7. In the present case, the petitioner had entire material with him; the CD of distribution of food packets was also with him. The respondent in WS had clearly stated that the meeting had taken place on 16 th November, 2008 and the food packets were given to the workers of the party in his election office on 16th November and proper accounts had been maintained of the same. Despite this information having been clearly given, the petitioner did not consider it necessary to seek amendment of the petition. The petitioner moved the present application only after framing of issues and when the matter was listed for petitioners evidence. I consider that once a petitioner is given notice of additional material/facts by the respondent himself in the WS and if the petitioner on the basis of this information intends to amend the plaint/petition, the petitioner must take steps for amendment immediately. The petitioner however, in this case filed replication and reiterated the facts stated by him in the petition thereby stating that he did not believe the facts given by the respondent and now the petitioner wants to amend the petition on the grounds of those very facts.

8. The application for amendment is contrary to law of amendment as given in CPC, where it is provided that the amendment application must be made before commencement of the trial. In the present case, the amendment has been made after commencement of trial and I think that this application should not be entertained on this ground itself.

9. I also consider that the amendment sought by the petitioner enlarges the scope of corrupt practices pleaded by him. While in the petition, he has pleaded in para 10 that sweets were distributed on 18th November, 2008 and 22nd November, 2008 now he wants to enlarge the scope of distribution of sweets and food packets from 16th November, 2008 to 22nd November, 2008 i.e. from two days to seven days. Similarly, he wants to make changes in other paras where the date of "18th November 2008 to 22nd November, 2008" has been recorded to be replaced by "16th November, 2008 to 22nd November, 2008". I consider that the petitioner cannot be allowed to enlarge the scope or the period of corrupt practice from "18th November, 2008 to 22nd November, 2008" to "16th November, to/and 22nd November, 2008".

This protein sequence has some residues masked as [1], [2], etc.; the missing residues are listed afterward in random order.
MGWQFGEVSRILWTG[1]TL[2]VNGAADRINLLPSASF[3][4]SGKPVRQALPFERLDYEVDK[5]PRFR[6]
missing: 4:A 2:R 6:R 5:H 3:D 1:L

10. The amendment stated in para 18 of the plaint is also not in the nature of expla

Please Login To View The Full Judgment!

nation. In the initial petition nothing has been stated in para 18 and para 18 has been kept totally vague. By way of amendment, the petitioner wants to furnish particulars in para 18 which were not at all there in the earlier para. The amendment sought is not by way of explanation/clarification but is by way of filling up the lacunae and I consider that such an amendment cannot be allowed. In Surinder Pal v. Gurpreet Singh Kangar and Ors. AIR 2005 P&H 251, the Punjab & Haryana High Court observed as under: 35. To sum up, the petitioner cannot be permitted to amend the venue of speech and the date of speech allegedly made by respondent no.1, which constituted corrupt practice under Section 123(3) and (4) of the said Act because these are not particulars of corrupt practices as laid down in Section 83(1)(b) of the Act. Therefore, the application for amendment filed by the petitioner for amendment in the date and venue of the speech is liable to be dismissed. I consider that this application for amendment cannot be allowed and is hereby dismissed. Election Petition List on 28th August, 2009 before the Joint Registrar. Application dismissed.